LuckyR wrote:Hhmmm... I meant a pacifist personality type. What were you thinking I meant? Might say a lot...
I was wondering if you were referring to the Enneagram or Jung typology, perhaps.
I am happy to hear you agree with defense, I assume just about everyone outside of a Buddhist monk would. But this isn't the defense thread. "Underhanded"? We are talking about the dirt-bag who cold-cocked your kid in the face!!
Yes, but as I said before, is there any need to stoop to his level?
You are, of course entitled to your opinion. I respect that. As I mentioned before starting this part of the thread, we two have very different life experiences.
May I ask if you have any particular "life experiences" which you believe have influenced you take this standpoint?
Your red statement is in my opinion, a perfectly fine community based code. But we are talking family, which in my case trumps the community. I have a higher obligation. As to child rearing, you are technically correct that no single episode will dictate how your kid will turn out. Though I will caution you that children (and dogs, BTW) are very attuned to patterns of behavior and if this episode is one of many don't be surprised if they mimic the pattern that their parents have taught them.
Why is it only a good community
-based code? Why cannot it apply to family? I'm afraid I don't understand your point.
And, as I'd try to act in the best, most moral way possible, surely it wouldn't be such a bad thing if my children followed that pattern?
This brings up a subtopic that has been discussed before, I'd like to get your take on it: Say person X wrongs Y in a moderately significant way. This is unwitnessed and there is no legal or community based recourse available to Y. In broad terms, Y has by my analysis four options: 1) They can respond in kind, either immediately or at a later time, 2) they can retaliate in a different way, say a social or administrative sabotage in response to an initial physical episode, 3) they can "learn" from the episode and initiate nothing but treat the person very differently at the next interaction or 4) they can literally do nothing and act identically to X as if the episode had never happened. Two questions: first, what is your personal preference and which of the four would you label as vengeance (what would the labels of 1-3 be if not vengeance)?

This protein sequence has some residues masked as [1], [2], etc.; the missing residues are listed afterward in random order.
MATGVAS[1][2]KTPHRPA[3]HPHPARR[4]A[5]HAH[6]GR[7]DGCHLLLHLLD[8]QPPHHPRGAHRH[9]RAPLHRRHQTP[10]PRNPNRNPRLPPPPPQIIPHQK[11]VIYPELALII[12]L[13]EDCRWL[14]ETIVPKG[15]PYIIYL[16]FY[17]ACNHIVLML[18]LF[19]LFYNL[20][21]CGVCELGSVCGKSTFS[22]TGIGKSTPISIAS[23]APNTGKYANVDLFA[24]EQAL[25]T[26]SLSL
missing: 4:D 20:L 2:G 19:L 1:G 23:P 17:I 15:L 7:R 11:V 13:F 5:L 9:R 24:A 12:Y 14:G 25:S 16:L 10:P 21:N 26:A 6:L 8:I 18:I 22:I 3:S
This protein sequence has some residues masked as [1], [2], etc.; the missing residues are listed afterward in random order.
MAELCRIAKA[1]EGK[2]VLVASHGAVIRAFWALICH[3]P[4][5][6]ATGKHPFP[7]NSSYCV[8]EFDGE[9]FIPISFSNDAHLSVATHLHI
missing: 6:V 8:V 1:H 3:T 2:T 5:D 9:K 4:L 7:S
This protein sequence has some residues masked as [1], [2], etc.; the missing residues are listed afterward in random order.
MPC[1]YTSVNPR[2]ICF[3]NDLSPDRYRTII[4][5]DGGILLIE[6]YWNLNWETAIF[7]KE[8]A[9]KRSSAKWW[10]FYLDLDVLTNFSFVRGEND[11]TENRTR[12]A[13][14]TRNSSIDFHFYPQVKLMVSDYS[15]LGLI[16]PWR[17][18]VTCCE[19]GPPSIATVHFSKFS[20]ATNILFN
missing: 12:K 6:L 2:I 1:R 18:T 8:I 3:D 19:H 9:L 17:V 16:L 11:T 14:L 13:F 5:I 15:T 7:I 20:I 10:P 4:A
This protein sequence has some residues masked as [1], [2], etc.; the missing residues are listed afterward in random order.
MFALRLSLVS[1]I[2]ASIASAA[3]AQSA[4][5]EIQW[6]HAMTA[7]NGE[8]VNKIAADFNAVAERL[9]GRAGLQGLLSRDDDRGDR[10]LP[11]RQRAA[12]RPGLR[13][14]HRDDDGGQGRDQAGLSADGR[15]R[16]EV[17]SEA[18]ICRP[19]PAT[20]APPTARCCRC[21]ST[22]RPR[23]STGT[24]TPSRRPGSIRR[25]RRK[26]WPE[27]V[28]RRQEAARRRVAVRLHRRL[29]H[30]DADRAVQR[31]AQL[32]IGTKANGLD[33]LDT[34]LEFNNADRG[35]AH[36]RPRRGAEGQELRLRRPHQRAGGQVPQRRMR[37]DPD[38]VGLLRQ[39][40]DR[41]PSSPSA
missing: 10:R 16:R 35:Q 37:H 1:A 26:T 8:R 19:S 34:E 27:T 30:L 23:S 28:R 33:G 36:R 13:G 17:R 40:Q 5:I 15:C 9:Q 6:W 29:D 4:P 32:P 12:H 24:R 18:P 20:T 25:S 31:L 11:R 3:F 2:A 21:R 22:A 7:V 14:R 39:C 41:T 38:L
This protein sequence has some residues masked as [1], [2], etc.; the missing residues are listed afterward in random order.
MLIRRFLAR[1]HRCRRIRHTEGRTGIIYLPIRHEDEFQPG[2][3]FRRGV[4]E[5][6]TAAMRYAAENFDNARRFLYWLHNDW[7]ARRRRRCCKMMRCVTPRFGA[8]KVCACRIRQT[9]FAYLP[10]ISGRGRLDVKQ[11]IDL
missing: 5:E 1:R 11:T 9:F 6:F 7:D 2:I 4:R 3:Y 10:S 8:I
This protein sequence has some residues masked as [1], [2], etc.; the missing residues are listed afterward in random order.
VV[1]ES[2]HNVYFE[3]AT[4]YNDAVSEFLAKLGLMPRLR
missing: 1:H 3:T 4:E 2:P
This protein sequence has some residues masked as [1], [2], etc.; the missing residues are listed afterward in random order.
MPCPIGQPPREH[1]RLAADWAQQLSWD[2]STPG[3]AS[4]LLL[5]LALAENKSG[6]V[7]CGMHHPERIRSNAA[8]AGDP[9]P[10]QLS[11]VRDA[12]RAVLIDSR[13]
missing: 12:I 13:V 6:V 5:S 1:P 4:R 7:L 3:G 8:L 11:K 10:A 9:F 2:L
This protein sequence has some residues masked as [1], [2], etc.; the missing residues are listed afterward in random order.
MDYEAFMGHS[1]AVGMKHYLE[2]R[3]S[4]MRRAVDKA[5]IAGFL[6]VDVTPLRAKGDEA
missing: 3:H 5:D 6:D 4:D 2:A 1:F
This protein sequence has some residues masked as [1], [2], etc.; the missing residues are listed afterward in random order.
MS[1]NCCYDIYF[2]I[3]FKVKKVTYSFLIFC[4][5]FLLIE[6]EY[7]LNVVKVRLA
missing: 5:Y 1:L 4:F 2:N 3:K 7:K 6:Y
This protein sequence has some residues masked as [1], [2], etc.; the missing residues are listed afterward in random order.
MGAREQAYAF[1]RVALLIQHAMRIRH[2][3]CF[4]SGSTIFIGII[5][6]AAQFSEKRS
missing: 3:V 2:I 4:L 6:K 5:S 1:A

My personal course of action would be to follow number three. 4 is obviously nothing, 1 and 2 would be vengeance, and 3...I guess it depends how exactly X is treated when they next meet. I don't know what I'd label it, really. You're bound to treat someone you don't like a different way from someone you do, and it would be even more marked if, say, Y had liked X before the issue occured.
Laozytzu wrote:Hello fellow philosophers!
I've read through a good deal of the posts, but not all, and I hadn't seen this piece of writing here. It's one of Francis Bacons works from "The Essays" called On Revenge. It doesn't express my personal views all that accurately, but I believe its something to be read and considered. Keep in mind this was written 1597. At the very least, it's a well written essay.
Revenge is a kind of wild justice; which the more man's nature runs to, the more ought law to weed it out. For as for the first wrong, it doth but offend the law; but the revenge of that wrong putteth the law out of office. Certainly, in taking revenge, a man is but even with his enemy; but in passing it over, he is superior; for it is a prince's part to pardon. And Solomon, I am sure, saith, "It is the glory of a man to pass by an offence." That which is past is gone, and irrevocable; and wise men have enough to do with things present and to come; therefore they do but trifle with themselves, that labor in past matters. There is no man doth a wrong for the wrong's sake; but thereby to purchase himself profit, or pleasure, or honor, or the like.
Therefore why should I be angry with a man for loving himself better than me? And if any man should do wrong merely out of ill-nature, why, yet it is but like the thorn or briar, which prick and scratch, because they can do no other. The most tolerable sort of revenge is for those wrongs which there is no law to remedy; but then let a man take heed the revenge be such as there is no law to punish; else a man's enemy is still before hand, and it is two for one.
Some, when they take revenge, are desirous the party should know whence it cometh. This is the more generous. For the delight seemeth to be not so much in doing the hurt as in making the party repent. But base and crafty cowards are like the arrow that flieth in the dark. Cosmus, duke of Florence, had a desperate saying against perfidious or neglecting friends, as if those wrongs were unpardonable; "You shall read (saith he) that we are commanded to forgive our enemies; but you never read that we are commanded to forgive our friends." But yet the spirit of Job was in a better tune: "Shall we (saith he) take good at God's hands, and not be content to take evil also?" And so of friends in a proportion. This is certain, that a man that studieth revenge keeps his own wounds green, which otherwise would heal and do well. Public revenges are for the most part fortunate; as that for the death of Caesar; for the death of Pertinax; for the death of Henry the Third of France; and many more. But in private revenges it is not so. Nay rather, vindictive persons live the life of witches; who, as they are mischievous, so end they infortunate
Welcome to the topic, and thank you for your post!
The part I've highlighted in bold expresses well one of the points I was trying to make.